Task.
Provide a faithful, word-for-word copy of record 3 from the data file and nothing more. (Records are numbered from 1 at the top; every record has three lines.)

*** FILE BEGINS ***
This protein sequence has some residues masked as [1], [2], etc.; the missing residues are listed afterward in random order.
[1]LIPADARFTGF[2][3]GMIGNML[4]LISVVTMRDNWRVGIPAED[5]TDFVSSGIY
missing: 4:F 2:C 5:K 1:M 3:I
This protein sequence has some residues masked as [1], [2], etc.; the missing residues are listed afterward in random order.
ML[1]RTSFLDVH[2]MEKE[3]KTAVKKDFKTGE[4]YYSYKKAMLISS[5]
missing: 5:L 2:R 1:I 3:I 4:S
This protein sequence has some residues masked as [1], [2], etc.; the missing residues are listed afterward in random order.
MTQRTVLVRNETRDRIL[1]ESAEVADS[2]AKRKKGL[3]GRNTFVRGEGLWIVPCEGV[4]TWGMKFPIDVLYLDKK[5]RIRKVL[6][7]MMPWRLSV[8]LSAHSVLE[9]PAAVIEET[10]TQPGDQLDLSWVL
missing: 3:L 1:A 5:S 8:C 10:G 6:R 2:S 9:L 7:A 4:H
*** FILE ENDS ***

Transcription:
This protein sequence has some residues masked as [1], [2], etc.; the missing residues are listed afterward in random order.
MTQRTVLVRNETRDRIL[1]ESAEVADS[2]AKRKKGL[3]GRNTFVRGEGLWIVPCEGV[4]TWGMKFPIDVLYLDKK[5]RIRKVL[6][7]MMPWRLSV[8]LSAHSVLE[9]PAAVIEET[10]TQPGDQLDLSWVL
missing: 3:L 1:A 5:S 8:C 10:G 6:R 2:S 9:L 7:A 4:H